BYF-Trading Card-WeldingIf you would have asked me in 1984 if I was going to go to school after I graduated, I would have said no way! School wasn’t exactly my favorite thing to do as a teen, and I certainly wasn’t interested in going to college. I worked all through school for different kinds of businesses, and I figured one of them would stick and that’s what I would do. To be honest, I don’t think I really thought much about a career, but I did know that I wanted to make good money and have nice things. I liked toys – trucks, four wheelers, buggies – you name it. I split my time between the Florida Keys and the Everglades on the weekends, so I needed something that would allow me to keep doing what I liked. When I got a job mowing for the Dade County School Board in 1988, I figured it was just a foot in the door to find a good paying job with an employer that I knew would be around for a long time. An opportunity came up pretty quickly to move into the welding department and it sounded interesting. I started as a welder helper and then was told about their apprenticeship program. They said I would work during the day under different journeymen, and they would pay for me to go to school at night. Although I had previously pledged no more school, I did like the fact that this would put me on a path to pay raises and a way to become a journeyman myself. I worked during the day and went to school at night at Robert Morgan Technical School and then Miami Star Tech. At first my goal was simple - finish the program, become a journeyman welder and continue working in the school system. I had really good journeymen who showed me the tricks of the trade and teachers that helped me focus on my skills. As time went on, I realized that the time I was dedicating to crafting my skills was actually opening doors for me. I started to see the opportunities. I began working on the weekends, welding on equipment and conveyor systems. I quickly found out that the skills I was acquiring were in great demand by a whole lot of people. After six and half years, I left the school system as a certified welder and opened my own welding shop in Homestead, FL. It was a small shop behind the house I was living in and I was my only employee, but I prided myself in the quality of work I did and soon the word spread. Since those early days, I have moved to Gainesville, FL, where I own a fabrication and welding shop that employs 20 people full time and is still growing. I have had the opportunity to work on projects ranging from boiler work in VA hospitals to aluminum work at museums to stairs and rails in apartment complexes in states all over the southeast. The apprenticeship program provided me a career pathway with life- long skills that have never failed me. I have way more than I ever imagined and have never been out of work. The pride I feel for the work I have completed and the way of life provided for my family makes me thankful every day that I am welder and I help build America. Who knew I would end up on a BYF trading card?! Doesn’t get any better than that!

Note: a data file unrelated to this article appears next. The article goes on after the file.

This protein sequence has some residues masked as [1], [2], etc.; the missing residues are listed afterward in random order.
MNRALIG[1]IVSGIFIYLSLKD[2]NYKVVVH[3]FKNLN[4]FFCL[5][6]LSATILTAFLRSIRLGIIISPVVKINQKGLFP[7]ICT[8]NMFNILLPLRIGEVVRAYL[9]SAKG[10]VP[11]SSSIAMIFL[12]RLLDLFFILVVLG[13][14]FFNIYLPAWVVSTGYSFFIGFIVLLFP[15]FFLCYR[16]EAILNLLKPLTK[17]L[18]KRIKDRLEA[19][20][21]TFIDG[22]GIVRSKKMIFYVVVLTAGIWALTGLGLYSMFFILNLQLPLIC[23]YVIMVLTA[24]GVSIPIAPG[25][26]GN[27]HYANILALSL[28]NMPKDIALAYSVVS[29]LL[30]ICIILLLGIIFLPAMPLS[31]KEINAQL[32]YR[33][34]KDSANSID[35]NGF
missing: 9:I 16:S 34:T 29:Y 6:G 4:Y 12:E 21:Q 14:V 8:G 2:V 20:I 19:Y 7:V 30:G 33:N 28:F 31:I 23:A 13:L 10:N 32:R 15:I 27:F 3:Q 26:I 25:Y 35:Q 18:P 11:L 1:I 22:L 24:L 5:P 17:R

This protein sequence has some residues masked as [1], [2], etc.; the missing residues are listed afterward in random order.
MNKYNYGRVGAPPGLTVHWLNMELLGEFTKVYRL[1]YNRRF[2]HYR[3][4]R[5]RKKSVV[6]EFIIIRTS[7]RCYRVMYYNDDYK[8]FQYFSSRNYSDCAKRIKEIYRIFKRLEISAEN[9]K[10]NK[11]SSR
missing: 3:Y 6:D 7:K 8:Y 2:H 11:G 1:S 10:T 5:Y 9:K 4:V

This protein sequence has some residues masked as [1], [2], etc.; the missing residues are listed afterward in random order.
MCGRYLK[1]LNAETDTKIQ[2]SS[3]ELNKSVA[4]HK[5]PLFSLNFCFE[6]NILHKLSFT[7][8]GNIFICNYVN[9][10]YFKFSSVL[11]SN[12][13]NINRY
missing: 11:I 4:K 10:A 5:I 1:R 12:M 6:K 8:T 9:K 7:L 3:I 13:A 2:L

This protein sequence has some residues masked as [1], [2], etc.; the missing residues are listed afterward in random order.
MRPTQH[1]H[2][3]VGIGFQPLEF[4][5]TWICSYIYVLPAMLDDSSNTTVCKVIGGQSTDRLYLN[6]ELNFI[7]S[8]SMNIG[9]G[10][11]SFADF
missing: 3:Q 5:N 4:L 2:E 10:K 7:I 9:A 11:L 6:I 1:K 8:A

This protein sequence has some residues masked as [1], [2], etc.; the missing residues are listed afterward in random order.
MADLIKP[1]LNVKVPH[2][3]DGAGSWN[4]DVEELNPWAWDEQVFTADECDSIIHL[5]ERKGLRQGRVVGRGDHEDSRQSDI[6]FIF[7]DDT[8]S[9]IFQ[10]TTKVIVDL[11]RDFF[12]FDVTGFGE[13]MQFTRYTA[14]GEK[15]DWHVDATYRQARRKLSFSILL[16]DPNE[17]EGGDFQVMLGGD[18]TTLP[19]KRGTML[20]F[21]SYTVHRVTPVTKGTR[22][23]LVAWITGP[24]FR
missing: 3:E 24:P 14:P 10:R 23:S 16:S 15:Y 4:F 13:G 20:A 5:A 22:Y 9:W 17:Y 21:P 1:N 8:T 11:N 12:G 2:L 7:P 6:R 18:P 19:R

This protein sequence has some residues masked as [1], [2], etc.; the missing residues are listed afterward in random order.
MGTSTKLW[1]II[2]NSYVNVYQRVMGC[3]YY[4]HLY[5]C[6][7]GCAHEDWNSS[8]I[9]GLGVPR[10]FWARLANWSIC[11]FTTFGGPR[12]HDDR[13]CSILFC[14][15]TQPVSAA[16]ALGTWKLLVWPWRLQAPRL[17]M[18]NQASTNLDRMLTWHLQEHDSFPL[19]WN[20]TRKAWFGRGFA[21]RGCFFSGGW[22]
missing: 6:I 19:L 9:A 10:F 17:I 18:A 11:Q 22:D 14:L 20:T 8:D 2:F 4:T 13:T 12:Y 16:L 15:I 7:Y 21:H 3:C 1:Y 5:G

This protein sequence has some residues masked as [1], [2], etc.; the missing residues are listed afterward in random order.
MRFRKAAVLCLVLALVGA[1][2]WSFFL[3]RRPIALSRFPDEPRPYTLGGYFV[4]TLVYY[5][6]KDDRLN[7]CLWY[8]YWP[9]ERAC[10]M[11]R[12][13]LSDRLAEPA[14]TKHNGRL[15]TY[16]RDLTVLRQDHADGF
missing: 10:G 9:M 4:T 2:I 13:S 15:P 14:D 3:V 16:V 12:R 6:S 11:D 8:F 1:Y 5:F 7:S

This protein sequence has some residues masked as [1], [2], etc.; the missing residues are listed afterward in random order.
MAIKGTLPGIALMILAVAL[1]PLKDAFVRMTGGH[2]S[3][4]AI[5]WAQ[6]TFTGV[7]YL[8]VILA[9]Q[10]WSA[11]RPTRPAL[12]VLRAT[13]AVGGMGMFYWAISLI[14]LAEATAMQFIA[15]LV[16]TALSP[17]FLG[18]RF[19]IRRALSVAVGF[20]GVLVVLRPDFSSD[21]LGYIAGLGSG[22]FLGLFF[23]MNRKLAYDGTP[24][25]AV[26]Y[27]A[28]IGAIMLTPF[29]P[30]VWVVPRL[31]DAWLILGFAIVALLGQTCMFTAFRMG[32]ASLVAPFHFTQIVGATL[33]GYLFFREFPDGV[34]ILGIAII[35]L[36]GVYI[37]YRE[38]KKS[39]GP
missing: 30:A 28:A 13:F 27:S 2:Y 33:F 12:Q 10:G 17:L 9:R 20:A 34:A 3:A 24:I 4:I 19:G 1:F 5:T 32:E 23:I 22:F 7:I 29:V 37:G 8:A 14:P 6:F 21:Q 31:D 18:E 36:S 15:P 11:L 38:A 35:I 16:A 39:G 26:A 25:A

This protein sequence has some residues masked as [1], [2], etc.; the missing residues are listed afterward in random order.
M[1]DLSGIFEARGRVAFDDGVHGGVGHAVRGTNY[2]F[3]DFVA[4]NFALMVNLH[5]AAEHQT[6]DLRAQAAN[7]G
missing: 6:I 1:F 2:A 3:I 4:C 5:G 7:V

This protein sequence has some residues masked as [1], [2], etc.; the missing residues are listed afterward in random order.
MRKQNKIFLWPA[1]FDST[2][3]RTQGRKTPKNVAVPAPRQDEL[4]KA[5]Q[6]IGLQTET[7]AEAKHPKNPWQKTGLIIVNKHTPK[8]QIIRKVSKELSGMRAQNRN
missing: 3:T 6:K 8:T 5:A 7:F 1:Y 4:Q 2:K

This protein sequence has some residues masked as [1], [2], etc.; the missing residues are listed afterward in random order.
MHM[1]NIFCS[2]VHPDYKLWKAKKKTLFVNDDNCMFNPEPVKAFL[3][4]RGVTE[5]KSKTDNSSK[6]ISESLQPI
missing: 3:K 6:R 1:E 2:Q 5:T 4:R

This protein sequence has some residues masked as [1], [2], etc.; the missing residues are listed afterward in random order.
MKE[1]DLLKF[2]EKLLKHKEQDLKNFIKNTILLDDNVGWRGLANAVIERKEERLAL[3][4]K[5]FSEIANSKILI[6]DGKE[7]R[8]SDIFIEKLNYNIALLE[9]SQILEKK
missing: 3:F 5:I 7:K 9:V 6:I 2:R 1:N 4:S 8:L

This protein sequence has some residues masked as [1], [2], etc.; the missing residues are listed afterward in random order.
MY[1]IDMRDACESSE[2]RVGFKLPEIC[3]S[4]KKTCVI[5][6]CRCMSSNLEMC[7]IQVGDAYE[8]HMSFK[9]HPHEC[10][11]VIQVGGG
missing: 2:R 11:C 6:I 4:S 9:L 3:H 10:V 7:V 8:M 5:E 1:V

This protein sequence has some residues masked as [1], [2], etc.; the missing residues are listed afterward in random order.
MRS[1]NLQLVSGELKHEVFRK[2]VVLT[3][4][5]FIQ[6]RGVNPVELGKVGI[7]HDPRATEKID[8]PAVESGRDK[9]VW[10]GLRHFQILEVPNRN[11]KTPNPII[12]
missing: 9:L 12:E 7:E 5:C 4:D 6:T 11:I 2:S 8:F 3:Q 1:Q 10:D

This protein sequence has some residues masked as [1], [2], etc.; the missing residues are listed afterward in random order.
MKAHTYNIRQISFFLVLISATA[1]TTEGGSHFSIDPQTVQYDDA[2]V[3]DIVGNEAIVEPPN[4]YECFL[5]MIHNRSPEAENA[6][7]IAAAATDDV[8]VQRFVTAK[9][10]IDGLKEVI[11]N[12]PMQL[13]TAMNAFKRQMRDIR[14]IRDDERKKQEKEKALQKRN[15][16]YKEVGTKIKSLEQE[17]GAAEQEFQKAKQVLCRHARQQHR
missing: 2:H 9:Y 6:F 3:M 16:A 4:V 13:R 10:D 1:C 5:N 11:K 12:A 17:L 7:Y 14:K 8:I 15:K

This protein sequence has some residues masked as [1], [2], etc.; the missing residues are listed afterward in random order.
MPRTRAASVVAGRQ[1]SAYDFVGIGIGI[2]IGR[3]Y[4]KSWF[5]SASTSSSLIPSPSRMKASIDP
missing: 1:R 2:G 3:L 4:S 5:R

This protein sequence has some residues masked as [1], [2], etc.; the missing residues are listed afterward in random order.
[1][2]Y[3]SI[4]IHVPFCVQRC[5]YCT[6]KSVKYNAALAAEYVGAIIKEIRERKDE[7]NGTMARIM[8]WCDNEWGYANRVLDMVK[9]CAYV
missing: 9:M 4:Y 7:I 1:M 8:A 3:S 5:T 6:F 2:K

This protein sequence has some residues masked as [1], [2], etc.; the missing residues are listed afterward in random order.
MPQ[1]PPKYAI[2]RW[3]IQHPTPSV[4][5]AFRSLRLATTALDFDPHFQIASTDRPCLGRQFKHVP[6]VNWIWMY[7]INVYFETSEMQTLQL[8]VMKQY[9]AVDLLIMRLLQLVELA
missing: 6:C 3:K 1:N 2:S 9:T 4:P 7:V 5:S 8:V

Leave a comment


NCCER develops standardized construction and maintenance curricula and assessments with portable credentials. These credentials are tracked through NCCER’s National Registry which allows organizations and companies to track the qualifications of their craft professionals and/or check the qualifications of possible new hires. The National Registry also assists craft professionals by maintaining their records in a secure database.